Tuesday Tabs and Takes

Some stories and passing comments.

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“I don’t think he understands what he’s talking about most of the time,” said Greenhalgh. “He takes things and extrapolates them to a place that comes completely out of thin air. It sounds good and people believe it because it sounds authoritative if you don’t know much.”

Specifically, Kagan said, acting like a court means respecting precedent, applying judicial methodologies consistently and irrespective of outcome, and not lunging to make decisions more far-reaching than the pending case requires. “People are rightly suspicious if one justice leaves the court or dies and another justice takes his or her place and all of a sudden the law changes on you,” she said. “That doesn’t seem like law.”

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Steven L. Taylor
About Steven L. Taylor
Steven L. Taylor is a Professor of Political Science and a College of Arts and Sciences Dean. His main areas of expertise include parties, elections, and the institutional design of democracies. His most recent book is the co-authored A Different Democracy: American Government in a 31-Country Perspective. He earned his Ph.D. from the University of Texas and his BA from the University of California, Irvine. He has been blogging since 2003 (originally at the now defunct Poliblog). Follow Steven on Twitter

Comments

  1. Tony W says:

    On the abortion ban story, we see the typical Republican who is completely devoid of empathy and grace.

    She was adamantly anti-choice, until it affected her personally – after which she suddenly saw the light and decided that allowing doctors and patients to make medical decisions together was the right way to go.

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  2. CSK says:

    @Tony W:
    Sometimes that’s what it takes. It never before occurred to her that she’d be in the position of needing an abortion.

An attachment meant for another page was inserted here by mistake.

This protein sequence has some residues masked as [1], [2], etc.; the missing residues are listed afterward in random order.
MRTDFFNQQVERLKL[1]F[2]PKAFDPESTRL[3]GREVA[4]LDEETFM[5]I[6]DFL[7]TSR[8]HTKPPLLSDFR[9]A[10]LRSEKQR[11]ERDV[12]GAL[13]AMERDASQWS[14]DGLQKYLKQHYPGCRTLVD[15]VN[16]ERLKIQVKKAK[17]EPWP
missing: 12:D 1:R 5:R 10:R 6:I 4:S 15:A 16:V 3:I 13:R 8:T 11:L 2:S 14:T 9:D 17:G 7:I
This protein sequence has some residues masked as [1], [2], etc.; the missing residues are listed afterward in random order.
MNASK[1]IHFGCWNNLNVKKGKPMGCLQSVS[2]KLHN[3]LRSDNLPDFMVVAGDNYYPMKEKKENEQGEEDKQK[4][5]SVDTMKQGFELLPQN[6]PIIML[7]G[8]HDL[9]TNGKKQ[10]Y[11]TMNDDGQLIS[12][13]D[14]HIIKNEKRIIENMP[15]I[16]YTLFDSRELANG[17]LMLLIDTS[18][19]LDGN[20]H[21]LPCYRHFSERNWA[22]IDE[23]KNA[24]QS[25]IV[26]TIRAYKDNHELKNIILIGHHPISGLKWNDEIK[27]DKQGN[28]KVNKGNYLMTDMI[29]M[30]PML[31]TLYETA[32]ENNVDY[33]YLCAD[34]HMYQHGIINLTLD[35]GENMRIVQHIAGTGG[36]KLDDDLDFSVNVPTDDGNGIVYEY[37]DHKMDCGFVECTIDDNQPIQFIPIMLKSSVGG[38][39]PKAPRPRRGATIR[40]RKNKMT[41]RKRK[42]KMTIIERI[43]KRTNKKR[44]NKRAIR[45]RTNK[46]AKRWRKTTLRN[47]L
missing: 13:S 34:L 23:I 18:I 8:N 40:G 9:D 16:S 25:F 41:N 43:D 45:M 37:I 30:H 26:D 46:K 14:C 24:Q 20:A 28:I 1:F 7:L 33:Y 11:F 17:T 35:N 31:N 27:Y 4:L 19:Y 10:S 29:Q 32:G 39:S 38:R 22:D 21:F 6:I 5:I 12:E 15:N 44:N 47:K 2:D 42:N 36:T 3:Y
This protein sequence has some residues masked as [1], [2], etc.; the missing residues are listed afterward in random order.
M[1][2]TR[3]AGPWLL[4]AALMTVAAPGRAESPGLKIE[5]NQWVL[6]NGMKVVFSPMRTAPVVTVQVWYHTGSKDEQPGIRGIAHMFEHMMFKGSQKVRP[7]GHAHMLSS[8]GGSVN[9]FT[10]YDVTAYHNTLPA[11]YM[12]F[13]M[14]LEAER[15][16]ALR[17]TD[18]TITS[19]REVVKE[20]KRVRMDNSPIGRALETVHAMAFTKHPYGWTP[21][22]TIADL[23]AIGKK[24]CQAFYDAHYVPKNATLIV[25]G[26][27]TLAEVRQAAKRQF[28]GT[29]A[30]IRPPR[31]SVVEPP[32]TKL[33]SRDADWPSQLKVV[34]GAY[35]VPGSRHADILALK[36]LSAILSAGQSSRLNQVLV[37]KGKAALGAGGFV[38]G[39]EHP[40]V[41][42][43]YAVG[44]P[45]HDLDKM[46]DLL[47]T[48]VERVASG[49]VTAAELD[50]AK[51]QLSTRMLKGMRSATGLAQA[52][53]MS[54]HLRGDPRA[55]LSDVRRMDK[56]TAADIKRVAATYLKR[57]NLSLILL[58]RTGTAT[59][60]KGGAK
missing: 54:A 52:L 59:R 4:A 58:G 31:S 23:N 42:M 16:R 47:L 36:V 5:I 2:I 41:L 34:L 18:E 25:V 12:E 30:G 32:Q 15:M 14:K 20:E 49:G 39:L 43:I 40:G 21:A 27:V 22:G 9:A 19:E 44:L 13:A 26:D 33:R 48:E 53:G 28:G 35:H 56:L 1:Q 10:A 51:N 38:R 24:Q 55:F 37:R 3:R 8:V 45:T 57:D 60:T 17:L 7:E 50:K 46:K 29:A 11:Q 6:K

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  3. James Joyner says:

    Jennifer Rubin is just terrible. She was Ann Coultereque in her support of GOP excesses and has now swung completely the other way as if we can’t look up her old positions.

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  4. steve says:

    The story also demonstrates how it has tied the hands of physicians. You dont know when you can intervene. As it currently stands, it looks like you cant intervene until you can absolutely prove the mother was going die without intervention. That is hard to do and once a person reaches that stage it may not be reversible, and if reversible it may leave permanent damage.

    Steve

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  5. Kylopod says:

    Regnery (and more broadly its parent, Simon & Schuster) has been publishing far-right crap for decades. It’s interesting to me how much the new trend for election denial has changed the game and made them vulnerable to lawsuits in a way their previous content, no matter how egregious, simply wasn’t. I kind of wonder how they’ve navigated hate-speech laws in other countries where they might be published, but to my knowledge they haven’t run into serious legal trouble up to now.

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  6. OzarkHillbilly says:

    Ends up the abortion issue isn’t so simple. Via CNN: Once a ‘quintessential pro-life Texan,’ she had to flee her home state to get an abortion.

    Reality slaps a conservative upside their head and suddenly they have a change of heart? I am shocked, shocked I tell you!

    “People are rightly suspicious if one justice leaves the court or dies and another justice takes his or her place and all of a sudden the law changes on you,” she said. “That doesn’t seem like law.”